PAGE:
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Molecular Biology News
Fri, 03 Jul 2015 07:26:18 EDT
Stopping Candida in its tracks
Scientists are one step closer to understanding how a normally harmless fungus changes to become a deadly infectious agent.
Thu, 02 Jul 2015 15:25:26 EDT
Unexpected enzyme may resurrect roses' fading scents
Researchers working with roses have identified an enzyme which plays a key role in producing the flowers' sweet fragrances.
Thu, 02 Jul 2015 15:12:55 EDT
Prion trials and tribulations: Finding the right tools and experimental models
Prions are fascinating, enigmatic, and might teach us not only about rare prion diseases like Creutzfeld-Jakob disease, mad cow disease, or scrapie, but also about other more common neurodgenerative diseases. Two studies report progress with novel tools and paradigms to study prion disease.
Thu, 02 Jul 2015 13:22:59 EDT
What bee-killing mites can teach us about parasite evolution
An infestation of speck-sized Varroa destructor mites can wipe out an entire colony of honey bees in two to three years if left untreated. Pesticides help beekeepers rid their hives of these parasitic arthropods, which feed on the blood-like liquid inside of their hosts and lay their eggs on larvae, but mite populations become resistant to the chemicals over time.
Thu, 02 Jul 2015 13:17:57 EDT
First comprehensive analysis of the woolly mammoth genome completed
The first comprehensive analysis of the woolly mammoth genome reveals extensive genetic changes that allowed mammoths to adapt Arctic life, including skin and hair development, insulin signaling, fat biology, and even traits such as small ears and short tails. A mammoth gene for temperature sensation was resurrected in the lab as a functional test.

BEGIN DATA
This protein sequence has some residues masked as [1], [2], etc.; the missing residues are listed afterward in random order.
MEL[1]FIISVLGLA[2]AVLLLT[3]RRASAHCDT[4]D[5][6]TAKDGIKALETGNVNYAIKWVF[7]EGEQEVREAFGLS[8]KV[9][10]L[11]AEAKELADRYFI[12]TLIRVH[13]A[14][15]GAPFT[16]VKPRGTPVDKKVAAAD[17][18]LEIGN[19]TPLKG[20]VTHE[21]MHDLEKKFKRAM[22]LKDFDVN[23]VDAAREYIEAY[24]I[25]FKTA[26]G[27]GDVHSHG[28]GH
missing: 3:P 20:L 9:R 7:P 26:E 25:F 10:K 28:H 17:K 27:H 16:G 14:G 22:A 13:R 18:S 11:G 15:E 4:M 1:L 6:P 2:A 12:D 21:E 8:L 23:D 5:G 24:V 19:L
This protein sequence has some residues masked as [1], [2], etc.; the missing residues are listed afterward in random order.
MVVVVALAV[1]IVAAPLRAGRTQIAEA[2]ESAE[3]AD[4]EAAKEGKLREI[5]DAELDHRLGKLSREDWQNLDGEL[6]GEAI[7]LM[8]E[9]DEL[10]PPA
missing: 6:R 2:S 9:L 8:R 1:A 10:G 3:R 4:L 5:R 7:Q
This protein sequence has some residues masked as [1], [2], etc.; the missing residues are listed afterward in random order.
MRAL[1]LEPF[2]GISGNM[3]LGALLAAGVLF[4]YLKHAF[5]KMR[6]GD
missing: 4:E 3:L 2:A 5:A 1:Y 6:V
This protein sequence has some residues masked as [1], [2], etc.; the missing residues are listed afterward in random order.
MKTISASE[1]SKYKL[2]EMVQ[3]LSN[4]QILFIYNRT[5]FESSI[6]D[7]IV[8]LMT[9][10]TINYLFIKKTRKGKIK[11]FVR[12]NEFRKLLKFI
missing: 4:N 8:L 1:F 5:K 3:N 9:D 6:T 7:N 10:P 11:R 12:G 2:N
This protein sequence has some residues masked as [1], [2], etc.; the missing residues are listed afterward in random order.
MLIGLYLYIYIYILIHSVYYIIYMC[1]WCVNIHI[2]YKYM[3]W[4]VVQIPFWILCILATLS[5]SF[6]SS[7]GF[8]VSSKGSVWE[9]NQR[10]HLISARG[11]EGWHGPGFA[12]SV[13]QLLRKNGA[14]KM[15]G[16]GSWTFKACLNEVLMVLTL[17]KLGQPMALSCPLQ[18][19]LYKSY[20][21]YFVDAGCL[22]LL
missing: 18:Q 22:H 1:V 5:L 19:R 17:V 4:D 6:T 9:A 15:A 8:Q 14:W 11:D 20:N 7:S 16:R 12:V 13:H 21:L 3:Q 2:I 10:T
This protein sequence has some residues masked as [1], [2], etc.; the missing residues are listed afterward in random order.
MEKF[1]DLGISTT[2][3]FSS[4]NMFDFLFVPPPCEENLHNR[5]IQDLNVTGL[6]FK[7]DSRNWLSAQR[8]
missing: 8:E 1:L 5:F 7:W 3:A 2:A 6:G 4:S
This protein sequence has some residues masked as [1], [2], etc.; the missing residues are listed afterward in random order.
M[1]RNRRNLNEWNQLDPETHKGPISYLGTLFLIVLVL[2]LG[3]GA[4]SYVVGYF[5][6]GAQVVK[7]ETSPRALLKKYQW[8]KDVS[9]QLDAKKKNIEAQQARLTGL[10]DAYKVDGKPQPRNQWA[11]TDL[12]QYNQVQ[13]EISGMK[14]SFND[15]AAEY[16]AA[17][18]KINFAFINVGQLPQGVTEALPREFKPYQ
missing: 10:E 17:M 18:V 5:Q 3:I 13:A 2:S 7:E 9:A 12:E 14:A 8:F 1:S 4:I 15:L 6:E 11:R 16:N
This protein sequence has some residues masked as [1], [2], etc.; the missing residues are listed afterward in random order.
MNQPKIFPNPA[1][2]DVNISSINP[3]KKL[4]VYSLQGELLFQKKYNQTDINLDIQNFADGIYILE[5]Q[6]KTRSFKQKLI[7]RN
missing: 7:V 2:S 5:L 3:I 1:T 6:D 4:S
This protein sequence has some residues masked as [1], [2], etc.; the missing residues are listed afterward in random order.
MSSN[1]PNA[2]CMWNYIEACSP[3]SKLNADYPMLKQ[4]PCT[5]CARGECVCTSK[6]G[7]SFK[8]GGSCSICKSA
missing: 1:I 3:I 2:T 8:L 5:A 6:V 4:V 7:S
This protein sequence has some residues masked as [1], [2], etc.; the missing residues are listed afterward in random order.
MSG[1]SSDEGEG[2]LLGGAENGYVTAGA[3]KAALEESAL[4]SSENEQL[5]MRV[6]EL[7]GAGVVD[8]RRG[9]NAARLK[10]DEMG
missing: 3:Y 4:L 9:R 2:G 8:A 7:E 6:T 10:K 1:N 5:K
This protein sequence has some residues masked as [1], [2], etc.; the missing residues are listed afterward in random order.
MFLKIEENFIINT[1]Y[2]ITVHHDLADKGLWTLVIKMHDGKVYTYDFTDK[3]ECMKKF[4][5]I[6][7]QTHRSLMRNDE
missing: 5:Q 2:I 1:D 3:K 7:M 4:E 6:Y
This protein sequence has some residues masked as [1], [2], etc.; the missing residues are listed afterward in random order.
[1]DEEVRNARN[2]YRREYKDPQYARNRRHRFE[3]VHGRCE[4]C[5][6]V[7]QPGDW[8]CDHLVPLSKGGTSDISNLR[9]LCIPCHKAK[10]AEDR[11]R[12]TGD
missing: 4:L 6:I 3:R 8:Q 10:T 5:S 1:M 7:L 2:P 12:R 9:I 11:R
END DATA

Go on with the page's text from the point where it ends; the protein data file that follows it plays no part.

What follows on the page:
Thu, 02 Jul 2015 07:36:05 EDT
Nanospiked bacteria are the brightest hard X-ray emitters
In a scientific breakthrough, researchers have fashioned bacteria to emit intense, hard X-ray radiation. They show that irradiating a glass slide coated with nanoparticle doped bacteria, turns the cellular material into hot, dense plasma, making this a useful table top X-ray source with several potential applications.
Wed, 01 Jul 2015 14:06:50 EDT
Amazing light-manipulating abilities of squid
Perhaps not the brightest of cephalopods, the California market squid (Doryteuthis opalescens) has amazing light-manipulating abilities.
Wed, 01 Jul 2015 13:33:48 EDT
Human-like 'eye' in single-celled plankton: Mitochondria, plastids evolved together
Scientists have peered into the eye-like structure of single-celled marine plankton called warnowiids and found it contains many of the components of a complex eye.
Wed, 01 Jul 2015 13:19:58 EDT
Discovery of nanotubes offers new clues about cell-to-cell communication
When it comes to communicating with each other, some cells may be more "old school" than was previously thought. Certain types of stem cells use microscopic, threadlike nanotubes to communicate with neighboring cells, like a landline phone connection, rather than sending a broadcast signal.
Wed, 01 Jul 2015 08:28:34 EDT
Advantage: Youth: Fish fin regenerative capability reduced during aging
Regenerative processes are the reason why wounds can heal and injured tissues can regrow. Some flatworms, salamanders and fishes even have the ability to completely rebuild whole bodily parts. In contrast, the regenerative capability of humans is quite limited and decreases upon aging. Researchers have now found that also in the short-lived killifish Nothobranchius furzeri, the regenerative capability to rebuild its caudal fin heavily lessens in old age.
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